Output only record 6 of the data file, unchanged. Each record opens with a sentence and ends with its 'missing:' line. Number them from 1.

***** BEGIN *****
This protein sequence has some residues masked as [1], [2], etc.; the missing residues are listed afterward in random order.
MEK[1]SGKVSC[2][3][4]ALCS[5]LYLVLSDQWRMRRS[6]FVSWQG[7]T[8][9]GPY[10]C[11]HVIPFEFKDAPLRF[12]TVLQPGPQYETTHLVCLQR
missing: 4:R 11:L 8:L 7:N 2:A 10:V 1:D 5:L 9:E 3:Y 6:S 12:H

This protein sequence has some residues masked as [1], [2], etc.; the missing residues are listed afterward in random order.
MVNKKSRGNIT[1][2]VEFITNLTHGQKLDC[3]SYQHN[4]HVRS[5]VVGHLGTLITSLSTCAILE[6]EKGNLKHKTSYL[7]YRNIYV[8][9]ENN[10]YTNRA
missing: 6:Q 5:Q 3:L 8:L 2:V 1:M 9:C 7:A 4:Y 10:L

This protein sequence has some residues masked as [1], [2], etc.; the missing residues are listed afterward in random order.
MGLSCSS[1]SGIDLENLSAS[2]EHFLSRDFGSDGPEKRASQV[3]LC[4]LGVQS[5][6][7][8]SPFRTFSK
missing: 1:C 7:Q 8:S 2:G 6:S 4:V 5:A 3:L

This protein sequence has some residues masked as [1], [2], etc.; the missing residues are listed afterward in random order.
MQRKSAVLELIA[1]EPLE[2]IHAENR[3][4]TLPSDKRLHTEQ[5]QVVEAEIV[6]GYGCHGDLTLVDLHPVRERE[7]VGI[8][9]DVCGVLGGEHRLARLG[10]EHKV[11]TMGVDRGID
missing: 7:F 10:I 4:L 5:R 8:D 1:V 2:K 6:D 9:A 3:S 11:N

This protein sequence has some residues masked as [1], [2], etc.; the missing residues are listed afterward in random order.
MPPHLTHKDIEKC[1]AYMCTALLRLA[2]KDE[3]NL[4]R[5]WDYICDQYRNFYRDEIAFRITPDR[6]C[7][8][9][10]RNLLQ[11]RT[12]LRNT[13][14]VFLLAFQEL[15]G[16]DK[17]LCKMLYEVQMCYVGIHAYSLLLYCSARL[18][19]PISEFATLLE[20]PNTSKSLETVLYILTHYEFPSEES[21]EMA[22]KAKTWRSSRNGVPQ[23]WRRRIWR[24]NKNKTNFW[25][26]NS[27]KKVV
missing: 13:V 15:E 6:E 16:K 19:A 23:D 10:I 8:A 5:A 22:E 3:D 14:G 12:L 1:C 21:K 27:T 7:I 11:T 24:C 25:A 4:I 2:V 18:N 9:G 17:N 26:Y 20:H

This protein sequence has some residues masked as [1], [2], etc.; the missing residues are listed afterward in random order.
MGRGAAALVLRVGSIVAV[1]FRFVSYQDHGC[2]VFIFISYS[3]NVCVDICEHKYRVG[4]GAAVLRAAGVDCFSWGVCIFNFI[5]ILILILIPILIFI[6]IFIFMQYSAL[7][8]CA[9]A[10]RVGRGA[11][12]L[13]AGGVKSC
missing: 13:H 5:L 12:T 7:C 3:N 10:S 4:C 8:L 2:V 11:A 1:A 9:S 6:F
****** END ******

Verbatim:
This protein sequence has some residues masked as [1], [2], etc.; the missing residues are listed afterward in random order.
MGRGAAALVLRVGSIVAV[1]FRFVSYQDHGC[2]VFIFISYS[3]NVCVDICEHKYRVG[4]GAAVLRAAGVDCFSWGVCIFNFI[5]ILILILIPILIFI[6]IFIFMQYSAL[7][8]CA[9]A[10]RVGRGA[11][12]L[13]AGGVKSC
missing: 13:H 5:L 12:T 7:C 3:N 10:S 4:C 8:L 2:V 11:A 1:A 9:S 6:F